Assessing marine microbial induced corrosion at Santa Catalina Island, California

Gustavo A. Ramírez, Colleen L. Hoffman, Michael D. Lee, Ryan A. Lesniewski, Roman A. Barco, Arkadiy Garber, Brandy M. Toner, Charles G. Wheat, Katrina J. Edwards, Beth N. Orcutt

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28 Scopus citations

Abstract

High iron and eutrophic conditions are reported as environmental factors leading to accelerated low-water corrosion, an enhanced form of near-shore microbial induced corrosion. To explore this hypothesis, we deployed flow-through colonization systems in laboratory-based aquarium tanks under a continuous flow of surface seawater from Santa Catalina Island, CA, USA, for periods of 2 and 6 months. Substrates consisted of mild steel - a major constituent of maritime infrastructure - and the naturally occurring iron sulfide mineral pyrite. Four conditions were tested: free-venting "high-flux" conditions; a "stagnant" condition; an "active" flow-through condition with seawater slowly pumped over the substrates; and an "enrichment" condition where the slow pumping of seawater was supplemented with nutrient rich medium. Electron microscopy analyses of the 2-month high flux incubations document coating of substrates with "twisted stalks," resembling iron oxyhydroxide bioprecipitates made by marine neutrophilic Fe-oxidizing bacteria (FeOB). Six-month incubations exhibit increased biofilm and substrate corrosion in the active flow and nutrient enriched conditions relative to the stagnant condition. A scarcity of twisted stalks was observed for all 6 month slow-flow conditions compared to the high-flux condition, which may be attributable to oxygen concentrations in the slow-flux conditions being prohibitively low for sustained growth of stalk-producing bacteria. All substrates developed microbial communities reflective of the original seawater input, as based on 16S rRNA gene sequencing. Deltaproteobacteria sequences increased in relative abundance in the active flow and nutrient enrichment conditions, whereas Gammaproteobacteria sequences were relatively more abundant in the stagnant condition. These results indicate that (i) high-flux incubations with higher oxygen availability favor the development of biofilms with twisted stalks resembling those of marine neutrophilic FeOB and (ii) long-term nutrient stimulation results in substrate corrosion and biofilms with different bacterial community composition and structure relative to stagnant and non-nutritionally enhanced incubations. Similar microbial succession scenarios, involving increases in nutritional input leading to the proliferation of anaerobic iron and sulfur-cycling guilds, may occur at the nearby Port of Los Angeles and cause potential damage to maritime port infrastructure.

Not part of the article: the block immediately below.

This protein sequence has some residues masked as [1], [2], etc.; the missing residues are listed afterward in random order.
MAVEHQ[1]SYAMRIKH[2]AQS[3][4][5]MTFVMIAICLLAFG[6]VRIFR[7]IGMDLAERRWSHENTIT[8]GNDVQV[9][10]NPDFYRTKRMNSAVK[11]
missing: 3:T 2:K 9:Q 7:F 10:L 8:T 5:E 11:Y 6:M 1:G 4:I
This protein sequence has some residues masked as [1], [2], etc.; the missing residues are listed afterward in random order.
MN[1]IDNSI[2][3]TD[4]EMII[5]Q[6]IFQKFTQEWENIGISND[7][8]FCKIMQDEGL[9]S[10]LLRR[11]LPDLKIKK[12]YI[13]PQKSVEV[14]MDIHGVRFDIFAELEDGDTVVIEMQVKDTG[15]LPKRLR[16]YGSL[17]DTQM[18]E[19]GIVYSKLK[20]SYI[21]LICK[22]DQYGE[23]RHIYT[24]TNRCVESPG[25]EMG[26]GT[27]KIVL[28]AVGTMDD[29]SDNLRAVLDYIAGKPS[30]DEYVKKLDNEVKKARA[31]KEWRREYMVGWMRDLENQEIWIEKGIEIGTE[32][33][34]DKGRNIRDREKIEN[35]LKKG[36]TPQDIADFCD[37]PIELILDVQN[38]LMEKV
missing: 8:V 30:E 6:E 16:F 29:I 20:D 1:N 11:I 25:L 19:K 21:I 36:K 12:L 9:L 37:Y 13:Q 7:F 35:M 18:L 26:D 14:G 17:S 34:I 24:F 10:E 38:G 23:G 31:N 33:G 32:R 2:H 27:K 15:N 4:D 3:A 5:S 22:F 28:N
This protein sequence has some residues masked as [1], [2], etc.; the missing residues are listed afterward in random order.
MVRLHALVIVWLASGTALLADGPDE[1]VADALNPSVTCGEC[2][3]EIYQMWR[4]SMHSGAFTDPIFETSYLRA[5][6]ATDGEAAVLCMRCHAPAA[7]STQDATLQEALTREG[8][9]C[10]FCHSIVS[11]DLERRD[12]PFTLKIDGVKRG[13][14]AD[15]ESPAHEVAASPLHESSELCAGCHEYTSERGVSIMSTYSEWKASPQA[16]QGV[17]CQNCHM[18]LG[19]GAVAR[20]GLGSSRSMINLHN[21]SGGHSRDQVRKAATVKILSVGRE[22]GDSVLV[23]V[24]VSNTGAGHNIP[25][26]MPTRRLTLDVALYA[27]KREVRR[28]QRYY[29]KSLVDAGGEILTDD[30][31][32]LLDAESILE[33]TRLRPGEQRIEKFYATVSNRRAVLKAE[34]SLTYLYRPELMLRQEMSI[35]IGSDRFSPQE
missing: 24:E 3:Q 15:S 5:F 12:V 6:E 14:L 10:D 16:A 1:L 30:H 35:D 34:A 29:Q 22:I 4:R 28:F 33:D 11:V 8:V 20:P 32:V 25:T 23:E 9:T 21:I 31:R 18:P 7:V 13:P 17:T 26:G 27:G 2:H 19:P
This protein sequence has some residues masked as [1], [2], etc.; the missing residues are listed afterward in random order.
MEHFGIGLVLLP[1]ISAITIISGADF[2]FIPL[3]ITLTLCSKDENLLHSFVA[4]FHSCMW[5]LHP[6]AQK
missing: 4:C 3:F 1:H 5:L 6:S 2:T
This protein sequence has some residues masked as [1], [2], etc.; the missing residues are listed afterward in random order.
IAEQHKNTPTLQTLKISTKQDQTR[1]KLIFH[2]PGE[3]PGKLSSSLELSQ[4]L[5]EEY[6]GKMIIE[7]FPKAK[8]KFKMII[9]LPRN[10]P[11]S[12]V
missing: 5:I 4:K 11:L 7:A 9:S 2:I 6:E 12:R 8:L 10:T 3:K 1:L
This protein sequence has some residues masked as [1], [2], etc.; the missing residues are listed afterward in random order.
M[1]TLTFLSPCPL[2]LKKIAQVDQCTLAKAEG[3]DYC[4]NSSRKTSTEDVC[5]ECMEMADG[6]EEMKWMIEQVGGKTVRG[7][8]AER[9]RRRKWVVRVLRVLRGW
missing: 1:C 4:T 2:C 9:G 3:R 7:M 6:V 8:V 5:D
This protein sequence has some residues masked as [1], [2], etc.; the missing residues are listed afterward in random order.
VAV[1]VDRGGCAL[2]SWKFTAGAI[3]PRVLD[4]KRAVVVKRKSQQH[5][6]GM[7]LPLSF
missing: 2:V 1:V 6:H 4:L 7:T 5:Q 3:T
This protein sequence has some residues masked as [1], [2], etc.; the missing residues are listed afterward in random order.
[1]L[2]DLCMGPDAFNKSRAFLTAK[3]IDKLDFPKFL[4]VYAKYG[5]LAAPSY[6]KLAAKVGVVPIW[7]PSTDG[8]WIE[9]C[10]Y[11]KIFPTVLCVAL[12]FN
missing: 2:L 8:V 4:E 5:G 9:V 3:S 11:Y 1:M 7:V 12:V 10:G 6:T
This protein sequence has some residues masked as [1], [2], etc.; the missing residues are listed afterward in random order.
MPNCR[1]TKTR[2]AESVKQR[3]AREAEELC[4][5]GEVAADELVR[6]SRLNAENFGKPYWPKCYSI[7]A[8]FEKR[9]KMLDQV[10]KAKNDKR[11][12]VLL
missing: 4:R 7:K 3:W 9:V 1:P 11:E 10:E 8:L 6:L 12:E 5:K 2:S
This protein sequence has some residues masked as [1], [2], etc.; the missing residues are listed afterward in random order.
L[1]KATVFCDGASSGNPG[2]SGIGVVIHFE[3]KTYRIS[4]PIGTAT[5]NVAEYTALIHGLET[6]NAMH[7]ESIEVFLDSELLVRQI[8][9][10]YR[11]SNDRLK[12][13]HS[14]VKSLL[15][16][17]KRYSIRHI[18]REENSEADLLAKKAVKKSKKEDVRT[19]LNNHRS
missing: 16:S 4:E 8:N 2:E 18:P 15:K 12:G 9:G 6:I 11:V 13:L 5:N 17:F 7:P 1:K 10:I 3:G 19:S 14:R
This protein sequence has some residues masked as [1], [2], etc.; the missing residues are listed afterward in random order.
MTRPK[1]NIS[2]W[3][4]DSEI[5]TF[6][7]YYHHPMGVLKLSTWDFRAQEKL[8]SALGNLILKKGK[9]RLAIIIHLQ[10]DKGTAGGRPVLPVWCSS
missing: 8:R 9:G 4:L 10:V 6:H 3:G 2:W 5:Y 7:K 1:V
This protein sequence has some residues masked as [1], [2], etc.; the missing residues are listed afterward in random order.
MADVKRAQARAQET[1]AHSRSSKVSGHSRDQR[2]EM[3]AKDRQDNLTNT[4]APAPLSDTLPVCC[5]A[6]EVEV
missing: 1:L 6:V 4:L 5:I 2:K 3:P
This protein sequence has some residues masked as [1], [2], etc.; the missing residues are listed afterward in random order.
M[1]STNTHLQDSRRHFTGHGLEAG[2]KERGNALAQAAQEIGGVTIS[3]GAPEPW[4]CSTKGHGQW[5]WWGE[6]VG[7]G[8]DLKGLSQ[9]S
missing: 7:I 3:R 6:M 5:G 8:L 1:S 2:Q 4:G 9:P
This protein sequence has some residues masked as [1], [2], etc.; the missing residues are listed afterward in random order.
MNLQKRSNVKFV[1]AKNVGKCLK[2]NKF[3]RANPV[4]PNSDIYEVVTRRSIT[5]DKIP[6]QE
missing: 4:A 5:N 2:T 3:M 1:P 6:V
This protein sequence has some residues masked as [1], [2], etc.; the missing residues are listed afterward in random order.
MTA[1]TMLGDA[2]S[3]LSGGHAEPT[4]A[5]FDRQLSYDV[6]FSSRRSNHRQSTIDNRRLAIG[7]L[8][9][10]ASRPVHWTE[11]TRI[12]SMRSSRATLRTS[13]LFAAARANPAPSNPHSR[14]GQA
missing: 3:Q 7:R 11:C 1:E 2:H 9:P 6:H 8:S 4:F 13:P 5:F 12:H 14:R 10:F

Original languageEnglish (US)
Article number1679
JournalFrontiers in Microbiology
Volume7
Issue numberOCT
DOIs
StatePublished - Oct 25 2016

Bibliographical note

Funding Information:
This work was funded in part by the NSF-funded Center for Dark Energy Biosphere Investigations (C-DEBI) Science and Technology Center (OCE-0939564) and a NSF Graduate Research Fellowship (GR). We thank Kellie Spafford and Lauren Czarnecki Oudin for technical assistance in the deployment of experiments at the Wrigley Institute for Environmental Studies, Donald Wiggins and crew of the University of Southern California Engineering Machine Shop for fabricating parts for the experiments, Karla Heidelberg for granting access to her laboratory facilities and electron microscope at WIES, and Casey Barr and John Curulli of the University of Southern California Center for Electron Microscopy and Microanalysis (CEMMA) for technical assistance during microscopy analyses. We thank Irene Roalkvam, Steffen L. Jørgensen, Rui Zhao, and Jenna N. Tatone for detailed manuscript revisions. We thank David Kilcoyne as the beamline scientist at ALS 5.3.2.2. and Amanda Haddad for collecting our STXM data. The Advanced Light Source is supported by the Director, Office of Science, Office of Basic Energy Sciences, of the U.S. Department of Energy under Contract No. DE-AC02-05CH11231. This is C-DEBI contribution 336.

Publisher Copyright:
© 2016 Ramírez, Hoffman, Lee, Lesniewski, Barco, Garber, Toner, Wheat, Edwards and Orcutt.

Keywords

  • Accelerated low-water corrosion (ALWC)
  • Catalina Island
  • Microbial induced corrosion (MIC)
  • Mineral-microbe interactions
  • Wrigley Institute

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